Matthew Polly is the bestselling author of American Shaolin and Tapped Out. He spent two years studying kung fu at the Shaolin Temple in Henan, China, and became the first American to be accepted as a Shaolin disciple. A Princeton University graduate and Rhodes Scholar, his writing has appeared in The Washington Post, Esquire, Slate, The Nation and numerous other publications.
He lives in New Haven, Connecticut.
Why I write
Because I’m an introverted praise-whore.
What sort of writing habits do you keep?
I start writing when the guilt builds up to the point that I can no longer justify procrastinating.
Describe the physical domain of your writing space…
I have a home office filled with books by better writers than me. I like the sense of competition over centuries.
Worst source of distraction and best source of inspiration?
Worst distraction: bad TV cop dramas. Inspiration: my credit card bills.
How often do you get writers’ block and how do you overcome it?
Daily. Watch bad TV cop dramas.
Do you ever doubt your own ability as a writer?
Frequently. Each new project is a new start. To get over it, I reread something I wrote previously to remember that I can actually write.
When did you first know you wanted to be a writer?
When I read James Joyce’s A Portrait of the Artist as a Young Man as a teenager.
How did you get started writing?
In grad school. I was 23. I wanted to be a screenwriter, because I loved movies. Then I figured out that screenwriters, with one or two exceptions, don’t control their own work. Magazine and book-writing don’t pay as well, but I don’t get rewritten by 13 other guys—half of whom are illiterate producers.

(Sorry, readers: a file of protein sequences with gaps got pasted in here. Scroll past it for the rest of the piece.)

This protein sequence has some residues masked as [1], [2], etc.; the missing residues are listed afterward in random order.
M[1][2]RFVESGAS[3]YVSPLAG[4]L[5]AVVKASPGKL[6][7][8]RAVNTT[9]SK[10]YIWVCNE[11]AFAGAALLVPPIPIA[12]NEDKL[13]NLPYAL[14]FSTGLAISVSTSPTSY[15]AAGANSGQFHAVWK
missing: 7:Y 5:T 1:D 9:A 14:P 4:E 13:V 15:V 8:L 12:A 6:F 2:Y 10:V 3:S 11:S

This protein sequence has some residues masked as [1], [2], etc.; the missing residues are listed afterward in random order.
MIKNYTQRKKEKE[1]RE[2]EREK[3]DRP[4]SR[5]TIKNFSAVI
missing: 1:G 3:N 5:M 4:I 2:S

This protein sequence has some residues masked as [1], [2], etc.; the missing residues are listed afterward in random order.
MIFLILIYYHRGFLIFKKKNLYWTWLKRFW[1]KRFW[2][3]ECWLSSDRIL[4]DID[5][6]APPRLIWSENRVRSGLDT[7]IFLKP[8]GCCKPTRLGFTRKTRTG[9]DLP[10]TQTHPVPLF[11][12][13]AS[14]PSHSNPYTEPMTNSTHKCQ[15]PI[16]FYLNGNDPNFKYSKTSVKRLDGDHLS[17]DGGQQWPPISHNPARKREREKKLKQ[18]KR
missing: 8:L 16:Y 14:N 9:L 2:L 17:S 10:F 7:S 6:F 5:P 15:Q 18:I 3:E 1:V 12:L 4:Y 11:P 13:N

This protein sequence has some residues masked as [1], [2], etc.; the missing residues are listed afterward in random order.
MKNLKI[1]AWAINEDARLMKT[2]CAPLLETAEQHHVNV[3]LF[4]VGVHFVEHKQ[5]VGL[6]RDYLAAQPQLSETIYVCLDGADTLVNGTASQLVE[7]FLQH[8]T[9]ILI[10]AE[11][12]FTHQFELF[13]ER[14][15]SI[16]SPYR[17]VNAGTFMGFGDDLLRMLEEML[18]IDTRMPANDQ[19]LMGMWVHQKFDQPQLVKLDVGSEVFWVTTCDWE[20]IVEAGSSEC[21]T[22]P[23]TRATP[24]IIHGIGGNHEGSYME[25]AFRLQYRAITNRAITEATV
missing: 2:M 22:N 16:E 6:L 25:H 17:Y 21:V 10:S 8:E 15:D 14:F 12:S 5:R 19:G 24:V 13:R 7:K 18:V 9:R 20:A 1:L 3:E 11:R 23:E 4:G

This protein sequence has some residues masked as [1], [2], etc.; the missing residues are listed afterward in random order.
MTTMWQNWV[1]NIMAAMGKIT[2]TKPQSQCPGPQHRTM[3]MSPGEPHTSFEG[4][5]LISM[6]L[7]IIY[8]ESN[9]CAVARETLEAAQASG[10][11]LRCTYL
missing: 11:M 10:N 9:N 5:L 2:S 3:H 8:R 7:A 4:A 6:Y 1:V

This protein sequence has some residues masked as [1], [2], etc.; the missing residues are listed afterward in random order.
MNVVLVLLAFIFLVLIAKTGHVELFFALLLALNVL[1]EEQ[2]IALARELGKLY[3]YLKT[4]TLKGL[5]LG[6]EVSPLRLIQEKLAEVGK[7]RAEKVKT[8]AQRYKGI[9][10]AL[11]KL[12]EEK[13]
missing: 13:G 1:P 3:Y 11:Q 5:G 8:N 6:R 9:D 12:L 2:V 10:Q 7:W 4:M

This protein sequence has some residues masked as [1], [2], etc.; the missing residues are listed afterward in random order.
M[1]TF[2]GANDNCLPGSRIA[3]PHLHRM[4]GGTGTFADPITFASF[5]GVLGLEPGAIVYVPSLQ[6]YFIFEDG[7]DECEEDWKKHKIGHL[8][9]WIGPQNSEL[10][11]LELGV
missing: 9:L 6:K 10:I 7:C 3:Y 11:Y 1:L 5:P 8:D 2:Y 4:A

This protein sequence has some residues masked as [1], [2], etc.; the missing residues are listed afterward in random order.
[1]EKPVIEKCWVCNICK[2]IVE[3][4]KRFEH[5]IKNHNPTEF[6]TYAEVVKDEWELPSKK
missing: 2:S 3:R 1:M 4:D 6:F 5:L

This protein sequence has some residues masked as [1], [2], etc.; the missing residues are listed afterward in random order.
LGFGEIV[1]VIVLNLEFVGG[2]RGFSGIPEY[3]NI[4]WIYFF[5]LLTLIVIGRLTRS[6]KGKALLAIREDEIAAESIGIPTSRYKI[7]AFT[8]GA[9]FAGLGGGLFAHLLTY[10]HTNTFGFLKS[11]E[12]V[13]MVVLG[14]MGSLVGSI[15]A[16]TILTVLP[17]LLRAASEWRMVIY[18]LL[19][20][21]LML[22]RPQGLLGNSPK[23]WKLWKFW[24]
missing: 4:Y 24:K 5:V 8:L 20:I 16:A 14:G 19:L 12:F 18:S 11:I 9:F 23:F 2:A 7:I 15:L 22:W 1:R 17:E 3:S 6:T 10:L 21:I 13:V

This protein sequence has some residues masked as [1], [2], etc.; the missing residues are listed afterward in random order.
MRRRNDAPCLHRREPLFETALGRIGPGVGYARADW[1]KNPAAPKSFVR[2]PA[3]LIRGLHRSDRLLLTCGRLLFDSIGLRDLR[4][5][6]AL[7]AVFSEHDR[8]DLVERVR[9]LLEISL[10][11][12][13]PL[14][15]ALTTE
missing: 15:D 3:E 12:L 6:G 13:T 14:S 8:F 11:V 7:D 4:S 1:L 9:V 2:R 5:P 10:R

You look back at the first thing you had published and think…
Not half-bad for a beginner. I love everything I’ve ever written, even the early stuff that is unpublishable. I know writers who can’t stand their early work, but to me that would be like not loving your children.
Does writing change anything?
Of course it does. It always changes you as a writer. Whether it changes anyone else depends on what you’ve written and who reads it. As for the world, unless you wrote Uncle Tom’s Cabin, probably not.
Contemporary writer you always read?
P.J. O’Rourke — America’s best political satirist. My goal when I started was to be the Poor Man’s P.J. O’Rourke: more liberal and less funny. I think I’ve managed to clear that low bar.
Favorite China book?
Just between you and me… Rachel DeWoskin’s Foreign Babes in Beijing. She perfectly captured the expat life in Beijing in the ‘90s, and she did so in a stylish and amusing way. But I am contractually obligated to say that it is Tom Carter’s anthology, Unsavory Elements: Stories of Foreigners on the Loose in China, available now on Amazon.
Alan Moore’s The Watchmen. Graphic novels in the late ’80s and early ’90s were doing things that modern literary fiction hasn’t been able to touch. I like work that takes popular genres and reinvents them.
The book you should have read but haven’t?
James Joyce’s Ulysses. I love Dubliners and Portrait, but you need a decoder ring to read Ulysses. I’ve started it frequently then simply given up in frustration. In general, I don’t believe reading should be difficult. If you’ve written something that an intelligent, college-educated reader can’t understand, then you’ve done something wrong.
What are you working on and when is it out?
I am writing a biography of Bruce Lee for Penguin Books. It should be out in 18 months or so, depending on how fast I get through the fifth season of Castle.
Posted: Thursday, August 15, 2013